Archive for the ‘Health Care Reform’ Category
Healthcare reform has been in the news lately, especially so because of the Supreme Court’s consideration of the Affordable Care Act. If you’ve been trying to keep up with the law and its effects, then you know how difficult it can be. Take a look at some of the resources available to everyone from consumers to healthcare professionals:
1. U.S. Department of Health & Human Services
The federal government has a vast and informative collection of information available at the www.healthcare.gov website. Here you can find everything from a copy of the full text of the Affordable Care Act to easy-to-understand timelines and explanations of the current state of affairs in healthcare. This site is a good starting point for anyone looking for an overview.
2. Talk to your doctor
It’s easy to forget, but your doctor’s office can give you answers to many of the questions you might have. This might not be the best source for future reforms and changes, but for the current situation there aren’t many places that are going to have better information. They have to comply with regulations and changes, so it makes sense that they would have the required information to do so. In addition to asking your doctor questions, you can talk with staff before or after your appointment to get the answers you need.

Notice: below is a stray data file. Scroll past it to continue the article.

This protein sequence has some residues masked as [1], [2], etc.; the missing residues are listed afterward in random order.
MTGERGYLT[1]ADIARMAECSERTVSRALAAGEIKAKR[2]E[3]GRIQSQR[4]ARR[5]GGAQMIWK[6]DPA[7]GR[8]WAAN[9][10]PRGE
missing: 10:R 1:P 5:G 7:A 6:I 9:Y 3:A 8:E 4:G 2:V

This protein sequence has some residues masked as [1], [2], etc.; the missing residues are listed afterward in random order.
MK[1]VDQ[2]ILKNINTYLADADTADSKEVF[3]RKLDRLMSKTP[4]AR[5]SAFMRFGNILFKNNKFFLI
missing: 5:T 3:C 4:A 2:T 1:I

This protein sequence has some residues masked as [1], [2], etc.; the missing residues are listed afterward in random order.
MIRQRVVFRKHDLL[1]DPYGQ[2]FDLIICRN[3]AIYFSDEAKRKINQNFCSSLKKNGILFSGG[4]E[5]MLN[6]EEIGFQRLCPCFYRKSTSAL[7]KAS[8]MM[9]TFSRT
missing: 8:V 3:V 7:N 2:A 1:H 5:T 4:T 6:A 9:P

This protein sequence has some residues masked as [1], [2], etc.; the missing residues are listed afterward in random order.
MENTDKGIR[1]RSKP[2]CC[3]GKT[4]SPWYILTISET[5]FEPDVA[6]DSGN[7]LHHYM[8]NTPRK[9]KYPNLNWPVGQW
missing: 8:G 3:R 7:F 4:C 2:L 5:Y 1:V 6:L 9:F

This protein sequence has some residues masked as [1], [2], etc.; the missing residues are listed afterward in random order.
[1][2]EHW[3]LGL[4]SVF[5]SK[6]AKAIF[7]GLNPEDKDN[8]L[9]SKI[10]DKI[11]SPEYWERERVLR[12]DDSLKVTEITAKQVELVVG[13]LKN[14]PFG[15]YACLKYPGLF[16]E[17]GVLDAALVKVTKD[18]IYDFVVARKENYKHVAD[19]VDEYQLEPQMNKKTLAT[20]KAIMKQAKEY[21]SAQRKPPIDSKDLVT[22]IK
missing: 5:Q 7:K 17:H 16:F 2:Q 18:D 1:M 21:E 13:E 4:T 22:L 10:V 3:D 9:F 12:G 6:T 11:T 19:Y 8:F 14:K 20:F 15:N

3. Specialized information sources
The basics are a good start, but you may find that there will be specialized information you need. The kinds of questions small business owners are going to have are going to be different than those of consumers, doctors, or nurses. The Small Business Administration site has good information for small business owners.
If you’re a nurse or doctor (or you’re going to school to become one) you can often find information at your place of work or school. Healthcare reform is going to affect every subset of people in the field differently, so you might have to search out alternative resources if you can’t find what you need.
Healthcare reform doesn’t have to be confusing. Check out these resources to find the answers to your questions.
Author’s bio: Carolyn Knight is a guest writer on the topics of healthcare reform, registered nursing schools, and medical technology. She lives in Austin, TX and attended the University of Texas at Austin.
Pushing through this monstrous legislation called the Patient Protection and Affordability Care Act (PPACA) was just a beginning of slowly escalating problems with implementation of gradually coming to effect provisions.
We did really well eliminating pre-existing condition limits for children, and everyone liked the young adult coverage extension to age 26, under the parents large group policies.